What also doesn’t help this factor? The fact that the “barn” they play in is now the second oldest arena in hockey, behind, of course, Madison Square Garden. Huge difference between the two arenas, though, as most people know. Nassau Coliseum is an old ratty building showing the signs of old age. For one, the seats are terrible. Most of them are cushions with wooden arm bars. Consider yourself lucky if you have an arm-bar at all and there isn’t a spring sticking in your ass. When you get down to the more expensive seats, the 100’s (which are a joke – I wouldn’t pay more than $25 for these seats), you start walking on metal extensions. These things are flimsy at best, and at some points just sink down. I mean if this was 1979, it would be a fine place to watch a hockey game, but the Coliseum is INCREDIBLY BEHIND the times and desperately needs an overhaul. This is part of the reason Mr. Wang bought the team in the first place. He was under the impression that he’d be able to work with the town to build a new arena and revitalize the area and the organization. Cut to 10 years later, a partner down from the original purchase, a failing system (thanks in large part to Mike Milbury), a public regret of buying the team at all, and Mr. Wang is no closer than when he began. He’s a business man, he owns(ed) many corporations and is very smart at making them great. Why not trust this man with the land in front of him? He wants to make a large overhaul to the area surrounding Nassau Coliseum, and no they would not be knocking it down and starting anew. Its a large renovation that would take years/seasons to finish. Murray pissed on these dreams last season when in early October, Wang gave her a deadline, it came and went and then he announced he was open to selling the team, moving the team, he just didn’t care anymore. On Tuesday, Murray sent Wang a new revised plan of his original Lighthouse Project that he called “economically unviable”. Both parties are extremely stubborn on the matter and probably won’t be shaking hands any time soon. The proposed plan still calls for the Coliseum renovation, but severely scales down the high-rises and housing units that are also included in the project. Granted he’s asking for quite a bit, but can’t we just agree to renovate the Coliseum and then negotiate your other ridiculous demands? Islander fans will be happy enough with the renovated arena to come back. Hockey fans don’t care about your housing units and your future vision for Nassau County.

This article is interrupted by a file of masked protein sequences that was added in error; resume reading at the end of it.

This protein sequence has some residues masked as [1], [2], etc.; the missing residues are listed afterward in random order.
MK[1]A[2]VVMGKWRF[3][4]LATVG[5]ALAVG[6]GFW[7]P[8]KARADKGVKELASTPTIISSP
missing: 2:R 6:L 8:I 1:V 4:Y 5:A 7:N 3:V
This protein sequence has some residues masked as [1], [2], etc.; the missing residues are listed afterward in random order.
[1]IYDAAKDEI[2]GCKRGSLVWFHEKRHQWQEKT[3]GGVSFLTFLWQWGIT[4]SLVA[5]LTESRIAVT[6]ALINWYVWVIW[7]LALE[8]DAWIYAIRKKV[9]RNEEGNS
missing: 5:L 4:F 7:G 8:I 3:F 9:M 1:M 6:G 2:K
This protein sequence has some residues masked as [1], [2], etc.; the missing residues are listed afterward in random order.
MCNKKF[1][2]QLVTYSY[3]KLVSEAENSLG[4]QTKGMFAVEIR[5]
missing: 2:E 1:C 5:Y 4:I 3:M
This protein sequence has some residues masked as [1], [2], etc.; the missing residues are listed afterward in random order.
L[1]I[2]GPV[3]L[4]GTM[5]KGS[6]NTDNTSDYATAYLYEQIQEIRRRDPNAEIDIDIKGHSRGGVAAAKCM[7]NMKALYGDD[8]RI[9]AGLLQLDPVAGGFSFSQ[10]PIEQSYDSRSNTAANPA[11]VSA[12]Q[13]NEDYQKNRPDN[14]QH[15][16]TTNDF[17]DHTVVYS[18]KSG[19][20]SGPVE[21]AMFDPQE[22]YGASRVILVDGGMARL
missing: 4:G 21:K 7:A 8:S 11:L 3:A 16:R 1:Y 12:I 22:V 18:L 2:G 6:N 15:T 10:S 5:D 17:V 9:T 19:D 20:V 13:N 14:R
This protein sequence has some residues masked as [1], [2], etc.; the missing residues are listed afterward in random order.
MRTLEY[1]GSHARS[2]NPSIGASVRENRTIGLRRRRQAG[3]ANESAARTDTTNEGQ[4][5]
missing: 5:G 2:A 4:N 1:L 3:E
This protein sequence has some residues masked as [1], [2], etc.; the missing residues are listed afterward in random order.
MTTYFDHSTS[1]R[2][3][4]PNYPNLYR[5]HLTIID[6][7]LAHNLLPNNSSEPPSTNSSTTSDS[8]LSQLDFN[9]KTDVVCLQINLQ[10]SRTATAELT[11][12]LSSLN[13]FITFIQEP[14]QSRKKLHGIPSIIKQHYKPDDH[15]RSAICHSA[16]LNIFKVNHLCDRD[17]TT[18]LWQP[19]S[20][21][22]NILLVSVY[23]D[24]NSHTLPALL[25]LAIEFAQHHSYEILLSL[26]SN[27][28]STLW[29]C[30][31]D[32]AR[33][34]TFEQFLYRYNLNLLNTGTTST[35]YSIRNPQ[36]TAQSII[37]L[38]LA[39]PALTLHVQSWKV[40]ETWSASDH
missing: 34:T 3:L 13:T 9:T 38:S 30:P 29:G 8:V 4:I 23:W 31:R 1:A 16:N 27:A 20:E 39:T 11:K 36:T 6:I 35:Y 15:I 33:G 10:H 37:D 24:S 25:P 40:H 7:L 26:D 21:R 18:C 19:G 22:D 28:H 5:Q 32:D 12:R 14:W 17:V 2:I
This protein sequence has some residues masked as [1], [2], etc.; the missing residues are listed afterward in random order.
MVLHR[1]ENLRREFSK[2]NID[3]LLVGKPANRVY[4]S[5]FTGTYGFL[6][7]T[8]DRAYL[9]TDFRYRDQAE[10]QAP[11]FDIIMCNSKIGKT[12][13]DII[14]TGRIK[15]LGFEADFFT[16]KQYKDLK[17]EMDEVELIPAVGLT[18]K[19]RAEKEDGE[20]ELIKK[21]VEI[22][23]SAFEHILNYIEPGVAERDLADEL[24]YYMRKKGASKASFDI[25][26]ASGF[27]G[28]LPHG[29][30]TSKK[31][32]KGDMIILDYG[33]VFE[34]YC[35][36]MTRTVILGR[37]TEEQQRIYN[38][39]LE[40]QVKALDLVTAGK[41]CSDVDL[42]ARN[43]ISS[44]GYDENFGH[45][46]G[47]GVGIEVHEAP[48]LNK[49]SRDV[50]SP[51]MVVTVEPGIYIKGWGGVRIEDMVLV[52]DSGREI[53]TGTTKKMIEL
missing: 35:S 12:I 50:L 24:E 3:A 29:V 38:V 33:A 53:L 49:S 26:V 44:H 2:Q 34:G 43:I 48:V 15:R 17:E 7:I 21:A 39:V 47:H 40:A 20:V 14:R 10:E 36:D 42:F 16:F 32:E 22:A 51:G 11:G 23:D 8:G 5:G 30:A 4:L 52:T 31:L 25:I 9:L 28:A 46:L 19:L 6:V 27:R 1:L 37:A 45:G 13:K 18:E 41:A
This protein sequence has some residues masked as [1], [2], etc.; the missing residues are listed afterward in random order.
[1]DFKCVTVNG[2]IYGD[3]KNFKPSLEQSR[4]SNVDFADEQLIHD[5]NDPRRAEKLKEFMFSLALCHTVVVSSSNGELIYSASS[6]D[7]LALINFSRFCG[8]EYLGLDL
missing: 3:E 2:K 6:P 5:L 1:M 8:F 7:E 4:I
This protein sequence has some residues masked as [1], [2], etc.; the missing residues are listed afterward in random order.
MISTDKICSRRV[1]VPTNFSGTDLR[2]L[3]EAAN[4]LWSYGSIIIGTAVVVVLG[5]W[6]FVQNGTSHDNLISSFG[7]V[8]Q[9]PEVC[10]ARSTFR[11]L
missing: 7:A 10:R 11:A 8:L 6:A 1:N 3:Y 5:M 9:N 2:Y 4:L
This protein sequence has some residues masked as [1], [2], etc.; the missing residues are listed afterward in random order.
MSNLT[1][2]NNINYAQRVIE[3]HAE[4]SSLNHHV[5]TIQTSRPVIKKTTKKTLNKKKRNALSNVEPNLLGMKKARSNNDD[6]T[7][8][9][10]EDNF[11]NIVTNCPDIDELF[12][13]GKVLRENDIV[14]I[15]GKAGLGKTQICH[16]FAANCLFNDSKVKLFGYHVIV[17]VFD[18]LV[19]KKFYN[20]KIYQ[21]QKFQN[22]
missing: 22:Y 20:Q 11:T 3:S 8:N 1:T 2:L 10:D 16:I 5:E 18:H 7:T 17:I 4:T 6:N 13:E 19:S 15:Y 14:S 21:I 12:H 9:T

Now what seemed as ridiculous ideas, could be very possible solutions in the Islanders moving. There are two popular opinions on where the Islanders could be going. One is the well known and commonly talked about move to Willits Point where the New York Mets play. Jeff Wilpon, owner of the Mets, has been basically open-arms to the Islanders move over there. This is very possible, and benifits both parties. The only people it screws are the actual Long Islanders. You’re now in the city, although it’d be hilarious, you might as well call yourself the New York Queens at that point. Oh boy, I can hear the Ranger fans chanting “NEW YORK QUEENS” already. Loving it.
The other option, that would help them stay is if the Shinnecock nation comes to the rescue and says that the land where they currently play in Hempstead is what they want and work with Wang to build the Lighthouse project. This is very possible as well as the Shinnecock nation has recently won a long standing battle and to sum it up, basically get to choose anywhere they want to build a casino or whateverhaveyou that they want. Islander fans have been waiting for their win hoping to see a light at the end of their tunnel. Problem is, Shinnecock has the open possibility of anywhere they want, including much more viable options than Uniondale. Also, its believed they may want to build something close to the liking of the Foxwoods Casino in Connecticut, and if that’s true, than the Lighthouse Project is not down their alley. To add to the insurmountable options that they already have, the Shinnecock nation has been getting crap from the Town of Southampton for over 350 years, so you could see them going after the thorn in their side for all we know. Only time will tell for this story.

What I do know though, as a Ranger fan, and more importantly as a Long Islander, I don’t want to see the New York Islanders move anywhere off the island. In fact, despite our hatred for the Islanders and Islander fans especially, no Ranger fan I know, wants to see them move far away. We want them right where they are, so we can continue hating them and chant “FISHSTICKS!” and “POTVIN SUCKS” whenever possible.

Now enjoy your corny Lighthouse Project viral video.

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Tags: Charles Wang Kate Murray Lighthouse Project Long Island Nassau Coliseum New York Islanders New York Rangers Shinnecock